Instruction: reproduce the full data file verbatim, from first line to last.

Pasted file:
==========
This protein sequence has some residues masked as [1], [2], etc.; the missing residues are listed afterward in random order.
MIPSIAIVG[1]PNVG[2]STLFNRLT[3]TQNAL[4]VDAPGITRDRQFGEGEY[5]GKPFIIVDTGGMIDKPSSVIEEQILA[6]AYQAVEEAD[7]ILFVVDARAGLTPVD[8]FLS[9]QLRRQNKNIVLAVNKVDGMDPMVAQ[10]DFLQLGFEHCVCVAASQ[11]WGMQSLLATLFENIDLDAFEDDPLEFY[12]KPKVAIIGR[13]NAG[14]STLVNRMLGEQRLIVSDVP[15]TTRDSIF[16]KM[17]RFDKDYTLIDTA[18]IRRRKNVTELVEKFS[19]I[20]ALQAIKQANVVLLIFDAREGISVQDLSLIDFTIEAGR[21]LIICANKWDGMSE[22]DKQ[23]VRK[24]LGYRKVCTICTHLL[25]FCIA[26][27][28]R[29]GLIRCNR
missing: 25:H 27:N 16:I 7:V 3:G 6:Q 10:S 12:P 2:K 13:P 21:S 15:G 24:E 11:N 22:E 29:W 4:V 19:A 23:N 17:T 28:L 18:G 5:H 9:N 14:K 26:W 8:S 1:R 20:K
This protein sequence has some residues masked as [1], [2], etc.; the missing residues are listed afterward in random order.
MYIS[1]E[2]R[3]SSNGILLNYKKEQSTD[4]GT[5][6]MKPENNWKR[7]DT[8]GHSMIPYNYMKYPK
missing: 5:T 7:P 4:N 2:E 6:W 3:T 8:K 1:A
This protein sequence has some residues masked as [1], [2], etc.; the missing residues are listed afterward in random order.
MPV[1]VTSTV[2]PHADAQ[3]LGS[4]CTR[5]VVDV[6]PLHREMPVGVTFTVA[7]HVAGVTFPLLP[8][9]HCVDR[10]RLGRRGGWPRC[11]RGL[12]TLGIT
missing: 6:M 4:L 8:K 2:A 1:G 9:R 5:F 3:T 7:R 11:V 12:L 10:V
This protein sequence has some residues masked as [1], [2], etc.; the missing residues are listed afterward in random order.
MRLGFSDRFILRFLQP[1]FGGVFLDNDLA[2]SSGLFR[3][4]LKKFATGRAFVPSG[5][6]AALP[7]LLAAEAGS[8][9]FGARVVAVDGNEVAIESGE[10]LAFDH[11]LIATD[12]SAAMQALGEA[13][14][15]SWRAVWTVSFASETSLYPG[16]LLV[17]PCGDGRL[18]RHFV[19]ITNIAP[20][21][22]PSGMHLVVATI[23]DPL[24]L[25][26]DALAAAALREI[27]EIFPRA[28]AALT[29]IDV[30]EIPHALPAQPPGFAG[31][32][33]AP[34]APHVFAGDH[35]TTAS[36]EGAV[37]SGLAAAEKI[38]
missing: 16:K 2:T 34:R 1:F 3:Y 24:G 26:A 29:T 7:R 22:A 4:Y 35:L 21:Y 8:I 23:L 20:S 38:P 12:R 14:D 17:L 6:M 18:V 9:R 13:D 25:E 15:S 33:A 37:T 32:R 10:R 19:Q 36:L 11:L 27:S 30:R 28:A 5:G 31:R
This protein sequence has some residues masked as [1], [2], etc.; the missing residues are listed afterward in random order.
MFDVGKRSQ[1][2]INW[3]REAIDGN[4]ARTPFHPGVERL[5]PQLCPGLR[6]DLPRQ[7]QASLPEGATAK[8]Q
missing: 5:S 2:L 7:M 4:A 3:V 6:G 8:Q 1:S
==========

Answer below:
This protein sequence has some residues masked as [1], [2], etc.; the missing residues are listed afterward in random order.
MIPSIAIVG[1]PNVG[2]STLFNRLT[3]TQNAL[4]VDAPGITRDRQFGEGEY[5]GKPFIIVDTGGMIDKPSSVIEEQILA[6]AYQAVEEAD[7]ILFVVDARAGLTPVD[8]FLS[9]QLRRQNKNIVLAVNKVDGMDPMVAQ[10]DFLQLGFEHCVCVAASQ[11]WGMQSLLATLFENIDLDAFEDDPLEFY[12]KPKVAIIGR[13]NAG[14]STLVNRMLGEQRLIVSDVP[15]TTRDSIF[16]KM[17]RFDKDYTLIDTA[18]IRRRKNVTELVEKFS[19]I[20]ALQAIKQANVVLLIFDAREGISVQDLSLIDFTIEAGR[21]LIICANKWDGMSE[22]DKQ[23]VRK[24]LGYRKVCTICTHLL[25]FCIA[26][27][28]R[29]GLIRCNR
missing: 25:H 27:N 16:I 7:V 3:G 6:Q 10:S 12:P 2:K 13:P 21:S 15:G 24:E 11:N 22:E 29:W 4:V 19:A 23:N 17:T 28:L 18:G 5:H 9:N 14:K 26:W 8:S 1:R 20:K
This protein sequence has some residues masked as [1], [2], etc.; the missing residues are listed afterward in random order.
MYIS[1]E[2]R[3]SSNGILLNYKKEQSTD[4]GT[5][6]MKPENNWKR[7]DT[8]GHSMIPYNYMKYPK
missing: 5:T 7:P 4:N 2:E 6:W 3:T 8:K 1:A
This protein sequence has some residues masked as [1], [2], etc.; the missing residues are listed afterward in random order.
MPV[1]VTSTV[2]PHADAQ[3]LGS[4]CTR[5]VVDV[6]PLHREMPVGVTFTVA[7]HVAGVTFPLLP[8][9]HCVDR[10]RLGRRGGWPRC[11]RGL[12]TLGIT
missing: 6:M 4:L 8:K 2:A 1:G 9:R 5:F 3:T 7:R 11:V 12:L 10:V
This protein sequence has some residues masked as [1], [2], etc.; the missing residues are listed afterward in random order.
MRLGFSDRFILRFLQP[1]FGGVFLDNDLA[2]SSGLFR[3][4]LKKFATGRAFVPSG[5][6]AALP[7]LLAAEAGS[8][9]FGARVVAVDGNEVAIESGE[10]LAFDH[11]LIATD[12]SAAMQALGEA[13][14][15]SWRAVWTVSFASETSLYPG[16]LLV[17]PCGDGRL[18]RHFV[19]ITNIAP[20][21][22]PSGMHLVVATI[23]DPL[24]L[25][26]DALAAAALREI[27]EIFPRA[28]AALT[29]IDV[30]EIPHALPAQPPGFAG[31][32][33]AP[34]APHVFAGDH[35]TTAS[36]EGAV[37]SGLAAAEKI[38]
missing: 16:K 2:T 34:R 1:F 3:Y 24:G 26:A 29:T 7:R 22:A 4:Y 35:L 21:Y 8:I 23:L 20:S 38:P 12:R 14:D 17:L 6:M 18:V 9:R 13:D 25:E 15:S 33:A 37:T 32:R 10:R 19:Q 36:L 11:L 27:S 30:R 28:A 5:G 31:R
This protein sequence has some residues masked as [1], [2], etc.; the missing residues are listed afterward in random order.
MFDVGKRSQ[1][2]INW[3]REAIDGN[4]ARTPFHPGVERL[5]PQLCPGLR[6]DLPRQ[7]QASLPEGATAK[8]Q
missing: 5:S 2:L 7:M 4:A 3:V 6:G 8:Q 1:S